This is an album of wittiness and disconcerting twists. A couple of songs have sharply contrasting sections set into them – the quiet sections in “The Only Way”, the curious brief pause in “Coming Back” where one hears the sound of chalk on a blackboard and a male voice saying in French “La composition”. There’s a very musical species of humour being played out in such gestures. This humour is also evident in “Seven Hours With a Backseat Driver”, a purely instrumental track that starts with jangly piano chords and a honky car horn before painstakingly working out an idea that is jaunty and awkward at the same time. Of all the tracks, “Thanks For Your Time” is the most straightforwardly funny. Again, there’s a mathematical quality in how it systematically explores a musical idea, building up the layers, but there’s also the jokey content of the song – it’s about the frustrations of dealing with customer services – which seems to comment in a self-ironising way on the slightly obsessive musical process going on. And the way Wally sings “Your call is valuable, so very valuable” is touchingly plaintive. “Thanks For Your Time” is one of my favourites.
Emotionally, this is the driest Gotye album. Where it is emotional, it’s sometimes hard to read. The fourth track, “Coming Back”, particularly intrigues me – it’s a tango of dash and flourish, but with a high, vulnerable vocal that speaks of desperation (“I’m clutching at straws, I’m climbing up the walls”). Its theatrical and somewhat artificial air (“La composition” – just an exercise?) has an undercurrent of hysteria. The three most direct songs punctuate the album as tracks 3, 6 and 10. “Hearts A Mess” is passionate and insightful and maybe a little creepy: I can’t help wondering about the character he is speaking as, who wants to “pick apart the pieces of your heart” and “peer inside”, who’s “desperate to connect”. The song works well live in stripped-back versions but there are some very clever complicating touches in the album arrangement, such as the strange little bouncy riff on three notes that sounds like bleeps from a lonely space-station. The motown tribute “Learnalilgivinanlovin” is straightforwardly joyous. And “Nightdrive” is beautifully understated – a portrait of quiet companionship, but with a painful twist because the relationship seems to be over – and I love the way the music at the end is so much more emphatic than the words.
Boardface is quite young and hormonal, but still (already) very good. Wally was less confident as a singer at this point, and/or more inclined to create scenes and characters rather than explore some strand of himself, so a number of the tracks are sung by female vocalists. The style is mostly down-tempo and moody and often reminiscent of 1990s trip-hop; there are lots of scratchy brass parts and strings samples that sound like bits of film soundtracks (in fact there’s one sample I’m pretty sure I recognise – the opening of the From Russia With Love title song, which he uses at the start of “Baby”). The songs deal with a more tempestuous and mixed-up emotional territory than he moves in later: unattainable girls, painful longings, that sort of stuff. But some of them are absolute crackers.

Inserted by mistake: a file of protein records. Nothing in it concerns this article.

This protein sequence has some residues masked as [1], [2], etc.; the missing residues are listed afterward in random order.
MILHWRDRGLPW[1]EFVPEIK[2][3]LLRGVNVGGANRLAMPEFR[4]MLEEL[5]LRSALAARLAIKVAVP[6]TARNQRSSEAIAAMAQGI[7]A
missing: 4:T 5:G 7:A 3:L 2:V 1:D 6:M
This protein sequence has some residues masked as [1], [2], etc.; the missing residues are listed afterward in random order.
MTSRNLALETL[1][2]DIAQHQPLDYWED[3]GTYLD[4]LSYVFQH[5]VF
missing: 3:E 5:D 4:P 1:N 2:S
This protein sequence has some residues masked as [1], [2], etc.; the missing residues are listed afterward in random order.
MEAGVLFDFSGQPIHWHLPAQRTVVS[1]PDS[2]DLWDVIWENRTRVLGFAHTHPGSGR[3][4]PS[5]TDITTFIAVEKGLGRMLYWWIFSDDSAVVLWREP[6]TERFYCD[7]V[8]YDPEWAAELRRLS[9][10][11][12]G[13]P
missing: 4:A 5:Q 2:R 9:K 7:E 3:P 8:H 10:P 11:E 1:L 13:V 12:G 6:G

“Loath to Refuse” is a particular favourite: dark spaces in the music, a vocalist with a little-girl voice acting capricious and damaged. “If you don’t want me now / Then you can’t have me later…”, but in the second verse she wants to be alone: “Patience is a virtue my love / The question is, do you have enough?” “The Only Thing I Know” fits much better on this album than on LDB (it appears on the international release of LDB, replacing “A Distinctive Sound”): here its full-bodied Depeche Mode-style doominess feels like a logical escalation of what’s around it, whereas on LDB I find it a little heavy-handed. In “Out of My Mind” I love the contrast between the main line of a vocal melody (the same singer as in “Loath to Refuse”, Michaela Alexander) set over a slow reggae rhythm and the quite rapid horn break that periodically intersects it. “Out of My Mind” also contains the engaging lines “So many signs float by / Only you are signified” – the romantic potential of structuralist semantics! And then there’s “Here in this Place”, which has to be one of my favourite Gotye songs, though I know at least one other fan who absolutely hates it. It is joyously cheesy. There is an extremely enthusiastic saxophone and Wally singing with self-conscious sultriness in a range uncomfortably low for him, mistily contemplating sex (“this prison of pleasures from which we want no escape” – gosh). At the end there’s a harmonic shift upwards, the saxophone detumesces, he starts to sound more like himself, and there’s a quite literal cold shower – it finishes with the sound of rain. All very funny – and yet actually rather lovely too.